New York, November 14, 2014–The Committee to Protect Journalists condemns the imprisonment of Algerian journalist Abdelhai Abdessamia, who has been held since August 18, 2013. News of Abdessamia’s imprisonment was reported by his family in early November, according to news reports.
Abdessamia, a correspondent for the daily Mon Journal and its Arabic counterpart, Djaridati, has been under investigation in administrative detention and accused of participating in the allegedly illegal departure of his editor, Hicham Aboud, from the country, according to his lawyer, colleagues, and family.
Abdessamia’s lawyer, Mohamed al-Gawasemeh, told CPJ that Abdessamia was at first accused of “smuggling immigrants,” which is a criminal offense, as well as “facilitating smuggling,” a misdemeanor. In April, al-Gawasemeh said, an investigative judge dropped the “smuggling immigrants” allegation, but kept the journalist under investigation for the misdemeanor, which carries up to three years in prison. Al-Gawasemeh told CPJ that authorities refused four requests to release the journalist. No court hearings have been scheduled, he said.
An official who declined to identify himself at the Algerian embassy in Washington deferred CPJ’s request for comment to the New York consulate. A representative at the consulate told CPJ that the matter was not under the consulate’s purview.
“It is outrageous for the Algerian government to hold a journalist without charge for well over a year. If officials had evidence of their strange accusations against Abdelhai Abdessamia, they could certainly have presented it in court months ago,” said Sherif Mansour, CPJ’s Middle East and North Africa program coordinator. “We call on authorities to release him immediately.”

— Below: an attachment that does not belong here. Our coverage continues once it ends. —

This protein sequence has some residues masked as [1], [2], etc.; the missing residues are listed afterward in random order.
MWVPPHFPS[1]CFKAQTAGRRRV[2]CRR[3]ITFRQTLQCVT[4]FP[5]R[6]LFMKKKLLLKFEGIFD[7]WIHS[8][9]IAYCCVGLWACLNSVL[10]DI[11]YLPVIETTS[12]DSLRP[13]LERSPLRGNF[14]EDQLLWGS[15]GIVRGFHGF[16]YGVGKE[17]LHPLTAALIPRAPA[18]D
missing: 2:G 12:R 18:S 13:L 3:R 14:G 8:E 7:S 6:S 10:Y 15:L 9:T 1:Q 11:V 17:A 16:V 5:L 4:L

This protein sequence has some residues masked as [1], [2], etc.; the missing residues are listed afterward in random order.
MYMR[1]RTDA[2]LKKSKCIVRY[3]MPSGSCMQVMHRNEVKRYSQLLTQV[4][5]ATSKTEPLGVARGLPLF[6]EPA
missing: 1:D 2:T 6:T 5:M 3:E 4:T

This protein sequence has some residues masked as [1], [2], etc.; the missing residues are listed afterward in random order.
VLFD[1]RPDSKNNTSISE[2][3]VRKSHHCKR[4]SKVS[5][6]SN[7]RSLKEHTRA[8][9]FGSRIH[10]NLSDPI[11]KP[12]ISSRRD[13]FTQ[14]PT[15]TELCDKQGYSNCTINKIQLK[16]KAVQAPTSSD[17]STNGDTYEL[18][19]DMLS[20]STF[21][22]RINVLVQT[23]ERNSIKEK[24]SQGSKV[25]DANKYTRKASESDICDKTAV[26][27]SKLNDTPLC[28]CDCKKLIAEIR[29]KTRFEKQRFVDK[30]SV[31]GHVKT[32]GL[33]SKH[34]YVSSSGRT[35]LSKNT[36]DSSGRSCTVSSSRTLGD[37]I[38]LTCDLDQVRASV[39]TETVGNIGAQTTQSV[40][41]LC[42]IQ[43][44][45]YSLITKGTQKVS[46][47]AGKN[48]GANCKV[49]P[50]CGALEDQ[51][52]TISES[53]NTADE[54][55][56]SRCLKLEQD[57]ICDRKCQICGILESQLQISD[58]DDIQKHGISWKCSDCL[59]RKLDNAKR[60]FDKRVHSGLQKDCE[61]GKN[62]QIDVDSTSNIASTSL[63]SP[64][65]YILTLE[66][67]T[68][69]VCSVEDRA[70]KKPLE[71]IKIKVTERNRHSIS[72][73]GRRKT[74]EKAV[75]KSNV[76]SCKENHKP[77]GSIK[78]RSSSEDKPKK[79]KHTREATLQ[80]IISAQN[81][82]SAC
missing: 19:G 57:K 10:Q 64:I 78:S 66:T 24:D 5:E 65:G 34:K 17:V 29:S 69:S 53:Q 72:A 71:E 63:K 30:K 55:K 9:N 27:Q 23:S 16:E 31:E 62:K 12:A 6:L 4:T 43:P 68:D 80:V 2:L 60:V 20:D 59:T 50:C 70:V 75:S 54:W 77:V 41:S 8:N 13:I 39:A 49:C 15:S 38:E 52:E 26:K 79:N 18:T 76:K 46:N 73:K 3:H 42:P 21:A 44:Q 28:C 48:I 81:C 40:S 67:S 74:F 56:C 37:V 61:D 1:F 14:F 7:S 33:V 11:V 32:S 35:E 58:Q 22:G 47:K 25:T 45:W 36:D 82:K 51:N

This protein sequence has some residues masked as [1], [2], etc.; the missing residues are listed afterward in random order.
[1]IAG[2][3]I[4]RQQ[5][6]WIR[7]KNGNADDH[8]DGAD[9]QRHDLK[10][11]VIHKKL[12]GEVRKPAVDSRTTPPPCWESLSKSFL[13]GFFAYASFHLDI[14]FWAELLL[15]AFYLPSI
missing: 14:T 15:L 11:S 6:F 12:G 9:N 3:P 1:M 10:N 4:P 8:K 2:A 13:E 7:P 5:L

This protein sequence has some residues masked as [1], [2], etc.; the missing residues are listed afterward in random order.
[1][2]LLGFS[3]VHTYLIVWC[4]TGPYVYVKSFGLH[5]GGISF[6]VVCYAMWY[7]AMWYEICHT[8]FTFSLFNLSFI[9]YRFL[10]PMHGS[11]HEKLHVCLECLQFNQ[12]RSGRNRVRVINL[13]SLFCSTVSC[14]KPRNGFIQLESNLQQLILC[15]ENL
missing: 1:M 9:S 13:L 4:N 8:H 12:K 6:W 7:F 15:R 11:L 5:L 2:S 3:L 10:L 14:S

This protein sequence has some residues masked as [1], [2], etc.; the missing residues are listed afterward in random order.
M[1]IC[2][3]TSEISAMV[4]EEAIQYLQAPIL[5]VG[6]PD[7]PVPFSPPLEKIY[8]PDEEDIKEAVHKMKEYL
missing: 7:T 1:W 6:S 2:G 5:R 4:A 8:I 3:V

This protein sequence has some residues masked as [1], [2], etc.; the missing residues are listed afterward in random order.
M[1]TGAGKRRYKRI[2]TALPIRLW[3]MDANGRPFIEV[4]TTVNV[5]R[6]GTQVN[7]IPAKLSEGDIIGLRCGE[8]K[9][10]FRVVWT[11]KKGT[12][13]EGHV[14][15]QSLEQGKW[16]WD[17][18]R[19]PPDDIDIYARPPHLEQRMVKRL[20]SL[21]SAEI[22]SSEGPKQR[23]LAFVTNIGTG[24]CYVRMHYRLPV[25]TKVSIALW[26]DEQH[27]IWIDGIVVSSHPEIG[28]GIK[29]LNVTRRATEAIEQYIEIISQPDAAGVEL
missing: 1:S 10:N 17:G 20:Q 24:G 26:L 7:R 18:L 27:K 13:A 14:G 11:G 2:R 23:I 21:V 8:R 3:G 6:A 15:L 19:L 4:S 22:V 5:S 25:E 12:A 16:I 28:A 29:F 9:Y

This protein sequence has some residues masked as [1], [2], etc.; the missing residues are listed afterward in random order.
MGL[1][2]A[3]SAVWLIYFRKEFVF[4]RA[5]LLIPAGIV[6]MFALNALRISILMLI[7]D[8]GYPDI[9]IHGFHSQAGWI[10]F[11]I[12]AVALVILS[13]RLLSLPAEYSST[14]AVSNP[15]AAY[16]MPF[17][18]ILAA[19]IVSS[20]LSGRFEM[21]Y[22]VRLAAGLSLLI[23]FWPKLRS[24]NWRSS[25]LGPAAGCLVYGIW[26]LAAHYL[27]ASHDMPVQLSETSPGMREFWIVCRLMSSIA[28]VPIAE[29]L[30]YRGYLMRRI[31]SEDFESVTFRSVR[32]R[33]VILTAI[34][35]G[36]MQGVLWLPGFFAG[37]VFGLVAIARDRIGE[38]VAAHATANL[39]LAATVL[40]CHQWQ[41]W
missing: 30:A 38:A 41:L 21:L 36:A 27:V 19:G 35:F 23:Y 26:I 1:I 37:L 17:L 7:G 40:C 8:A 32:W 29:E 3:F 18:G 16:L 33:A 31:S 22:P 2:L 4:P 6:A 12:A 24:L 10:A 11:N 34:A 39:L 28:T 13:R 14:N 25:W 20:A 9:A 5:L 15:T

Mon Journal and Djaridati were shut down in late 2013 after covering President Abdelaziz Bouteflika’s deteriorating health, news reports said. An Algerian prosecutor also ordered a judicial investigation into Aboud, owner and editor of Mon Journal and Djaridati, accusing him of “endangering state security, national unity, stability and proper functioning of instituting.”
Aboud told CPJ that the allegations against Abdessamia stem from an August 2013 meeting between the two in which they discussed opening a branch for his publications in the city of Tébessa.
In early June 2013, Aboud was forbidden from traveling to a conference in Tunisia, he said. Then, in late June, an investigative judge dismissed the investigation against him, he said. Aboud told CPJ that after he met with Abdessamia in August, he crossed the border into Tunisia. He said he crossed legally and that his passport held exit and entry stamps.
The lawyer told CPJ that authorities warned Abdessamia’s family not to publicize his imprisonment. Abdessamia’s wife reported his detention only after she visited him in Tebessa prison in early November and learned that he had started a hunger strike to protest his detention, according to the lawyer and news reports.